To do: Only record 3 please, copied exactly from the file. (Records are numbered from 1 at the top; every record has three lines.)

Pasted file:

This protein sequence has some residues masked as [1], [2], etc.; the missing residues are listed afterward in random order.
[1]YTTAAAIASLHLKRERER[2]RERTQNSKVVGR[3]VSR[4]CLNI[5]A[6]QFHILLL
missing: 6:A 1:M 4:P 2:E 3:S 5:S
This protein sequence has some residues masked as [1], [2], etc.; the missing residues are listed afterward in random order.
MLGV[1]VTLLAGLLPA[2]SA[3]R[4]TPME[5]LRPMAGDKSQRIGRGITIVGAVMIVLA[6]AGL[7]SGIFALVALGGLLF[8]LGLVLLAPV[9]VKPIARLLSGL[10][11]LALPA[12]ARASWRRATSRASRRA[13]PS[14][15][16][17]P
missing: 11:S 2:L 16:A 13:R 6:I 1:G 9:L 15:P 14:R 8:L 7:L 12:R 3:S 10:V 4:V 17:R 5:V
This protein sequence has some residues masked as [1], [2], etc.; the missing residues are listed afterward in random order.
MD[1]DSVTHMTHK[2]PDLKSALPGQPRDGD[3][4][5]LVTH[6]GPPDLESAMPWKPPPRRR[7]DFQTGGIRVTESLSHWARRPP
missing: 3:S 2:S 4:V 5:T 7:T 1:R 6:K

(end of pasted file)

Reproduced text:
This protein sequence has some residues masked as [1], [2], etc.; the missing residues are listed afterward in random order.
MD[1]DSVTHMTHK[2]PDLKSALPGQPRDGD[3][4][5]LVTH[6]GPPDLESAMPWKPPPRRR[7]DFQTGGIRVTESLSHWARRPP
missing: 3:S 2:S 4:V 5:T 7:T 1:R 6:K